There is a much larger thing at work here. How dare anybody lay a hand on another human being. It is bad to harm a woman, and much worse to mercilessly whip a child. Why not pick a fight with one of your teammates. Why not put on the gloves and take a swing at somebody who has been working out every day? That brand of cowardice makes me want to throw up. Worse by many degrees is the mistreatment handed out by ISIS. What kind of people behead their enemies and post the film? There are no words.

These are symptoms of our abandonment of the notion of man as created in the image of God. Man wills, thanks, praises, and gives  thanks. At least that is what man in the proper order does. Man is by nature rebellious but there seems to have previously been a counter-balance to the worst instincts. Now that man has given up on God (the real one who creates,, intervenes, rules, commands, forgives, and loves us enough to come among the fallen humanity) man has departed from beauty, respect, compassion and the optimism that foresees a better world ruled by the King of Kings. That is the disease. What we have in the news are the symptoms.


Middle East horrors and consequences #ISIS #Evangelical #theology

September 5, 2014

The point of an execution is mostly to get people’s attention. It is judicial theater intended to remind the buttered popcorn crowd who is really calling the shots. We in the USA prefer our executions to be quiet and private. Like an old liturgy, the priests put up walls and curtains so as not to disturb the mysterious quality attached to such ceremonies. The people of ISIS have shown more than sensible modern people desire to see and such indiscretion must be punished.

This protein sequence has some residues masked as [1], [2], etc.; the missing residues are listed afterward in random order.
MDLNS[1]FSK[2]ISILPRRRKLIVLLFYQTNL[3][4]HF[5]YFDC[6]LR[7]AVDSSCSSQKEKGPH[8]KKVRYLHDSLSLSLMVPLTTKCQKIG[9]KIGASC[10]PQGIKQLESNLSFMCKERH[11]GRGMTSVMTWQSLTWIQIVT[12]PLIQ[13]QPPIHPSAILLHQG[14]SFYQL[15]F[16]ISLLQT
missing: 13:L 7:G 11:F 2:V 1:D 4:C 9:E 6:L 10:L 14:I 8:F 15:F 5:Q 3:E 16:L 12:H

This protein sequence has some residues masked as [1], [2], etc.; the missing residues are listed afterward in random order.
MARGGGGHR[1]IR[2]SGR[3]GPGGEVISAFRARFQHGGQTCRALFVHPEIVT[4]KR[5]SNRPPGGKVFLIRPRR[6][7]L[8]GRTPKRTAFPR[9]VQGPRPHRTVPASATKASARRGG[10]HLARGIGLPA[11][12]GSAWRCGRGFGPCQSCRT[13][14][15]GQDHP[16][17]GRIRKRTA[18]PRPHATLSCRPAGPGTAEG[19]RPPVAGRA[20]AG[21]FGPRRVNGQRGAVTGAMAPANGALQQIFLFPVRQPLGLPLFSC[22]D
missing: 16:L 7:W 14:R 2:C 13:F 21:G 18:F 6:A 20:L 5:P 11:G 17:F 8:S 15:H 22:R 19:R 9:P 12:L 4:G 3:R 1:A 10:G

Here is the opinion of a non-professional observer and I am certainly glad to be held accountable if this is seriously awry. The main problem with ISIS is that it cannot be bought off. Yes, I suppose they could be rightly classified as “nuts,” but they are a special type of nut. ISIS consists of a hard-nosed faction that exudes hatred of modern culture and anything that does not adhere to its version of Islam. They despise with such fervor that even an untrained eye suspects that we are seeing that is profoundly dangerous. They are a danger to every country in the region, Europe, Russia, and the United States. China? Why not China too.

Only God knows the solution and we are not on the best of terms with the heavenly court. Nonetheless, the prayers of devout believers are heard on high and are effective in seeking peace and safety. It might also be useful to remember that vengeance is the exclusive work of God and forbidden for mere humans. It is probably a bad idea to extend the vengeance prohibition past personal rivalries. Nobody should expect that a short-term solution such as the old-fashioned “eye for an eye” would do any good with ISIS. These folks are completely unimpressed with anything that attempts to match up to their acts of public butchery.